X Files connection: Strong. Subjects: Time Travel, the existence of pure evil in the world (King’s favorite topic!)

Episode scenario: Mulder and Scully show up in the small town of Lisbon Falls, Maine, where the story takes place and are greeted with suspicion. They immediately show up at the diner and start searching for the portal….

The Scorpio Races by Maggie Stiefvater

Scorpio racesThis gorgeous novel takes place on the fictional island of Thisby, where every year, the townspeople gather to watch the Scorpio races, during which water horses emerge from the ocean and gallop the beach. Brave men attempt to capture and ride these horses as part of the deadly race; many end up dead or maimed in the attempt. Stiefvater’s water horses are based on the Celtic water horse legend, the eich uisce, terrifying but beautiful animals that would lure onlookers to them with their beauty and then ride them into the sea to their watery graves.

I get the shivers just thinking about this book. Reading it was such an immersive experience. The descriptions of the water horses are both spine tingling and exhilarating. Stiefvater’s evocation of Thisby with its salty landscape and weather beaten people feels authentic, and you will completely accept the idea of this island that is both tortured by and economically dependent on the Scorpio Races. Strangely enough, this story will also appeal to horse lovers, as much of the narrative deals with the care and maintenance of horses – both kinds.

X Files connection: strong! Subject: mythical creatures.

Episode scenario: Mulder and Scully arrive on the windswept Thisby Island, trench coats flapping in the sea breeze. They walk the beach waiting for the water horses to appear—but none do. Mulder spends his time at a pub in town, while Scully cultivates a shy relationship with a local horse owner who fills her in on the history and significance of the races. (In my dream version of this episode, it would be directed by Peter Jackson).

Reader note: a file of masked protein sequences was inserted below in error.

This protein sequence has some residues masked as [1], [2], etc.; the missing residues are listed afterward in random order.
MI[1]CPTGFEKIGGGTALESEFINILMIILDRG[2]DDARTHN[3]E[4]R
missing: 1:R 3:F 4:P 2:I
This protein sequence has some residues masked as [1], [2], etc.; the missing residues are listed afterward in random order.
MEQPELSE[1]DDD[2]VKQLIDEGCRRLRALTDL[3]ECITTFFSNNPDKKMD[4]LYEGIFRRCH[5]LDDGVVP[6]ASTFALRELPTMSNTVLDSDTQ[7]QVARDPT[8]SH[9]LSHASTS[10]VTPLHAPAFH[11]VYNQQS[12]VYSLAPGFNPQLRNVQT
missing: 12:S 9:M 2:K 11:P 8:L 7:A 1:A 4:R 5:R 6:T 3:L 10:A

Everyday by David Levithan

every-day-book-coverImagine you woke up every day of your life in a different body. You had a hazy sense of self and you could remember where’d you been the previous day, but you had no idea what the current day held. Each new day meant figuring out where you were and who you had to be until you went to sleep that night and started all over again the next day in a different body. This intriguing scenario is the premise for David Levithan’s excellent book Everyday. Our protagonist has no name and no gender but he/she has feelings and memories. Completely unaware of where he/she came from or what he/she is, the protagonist moves through her life making do, until she meets Rhiannon, the girlfriend of a sullen teenager loser whose body he/she inhabits one day. Although he/she is aware of how her host body/soul usually treats Rhiannon, our protagonist finds him/herself drawn to Rhiannon in a way he/she has never been drawn to another person before. After spending one day with her, the protagonist finds a way to keep visiting and contacting Rhiannon, long after he/she has left the body of Rhiannon’s loser boyfriend. It’s a risky move, one that draws some unwelcome attention, leading the protagonist to realize that he/she may not be the only one of his/her kind.

This was one of the most unique reading experiences I have ever had. My helpful husband informed me that it was just like Quantum Leap, but I have never seen Quantum Leap, so I can’t speak to that! However, the premise is so interesting and begs just enough questions to keep you reading without losing your faith in the possibilities the story presents.

X Files Connection: Strong! Subjects: mythical, possibly alien being that jumps from body to body.

Episode Scenario: I can just see Mulder and Scully trying to track down the protagonist, confronting people in coffee shops and crowded places. “I know it’s you in there!”, etc.

 

Night Film by Marissa Pessl

nightfilm_trThis story begins like so many others: A beautiful young woman is found dead in an abandoned warehouse in Manhattan. Her death is ruled a suicide, but investigative journalist Scott McGrath suspects otherwise. He begins probing her death and becomes enmeshed in the legacy of her father—a famous, reclusive cult filmmaker named Stanislas Cordova—who hasn’t been seen in public in thirty years. Cordova’s films are eerie, psychological thrillers that deeply unsettle viewers. His persona and the story of his life and his family’s life are shrouded in mystery and fear. The more McGrath investigates, the more deeply entangled he becomes until his life starts to resemble one of Cordova’s movies.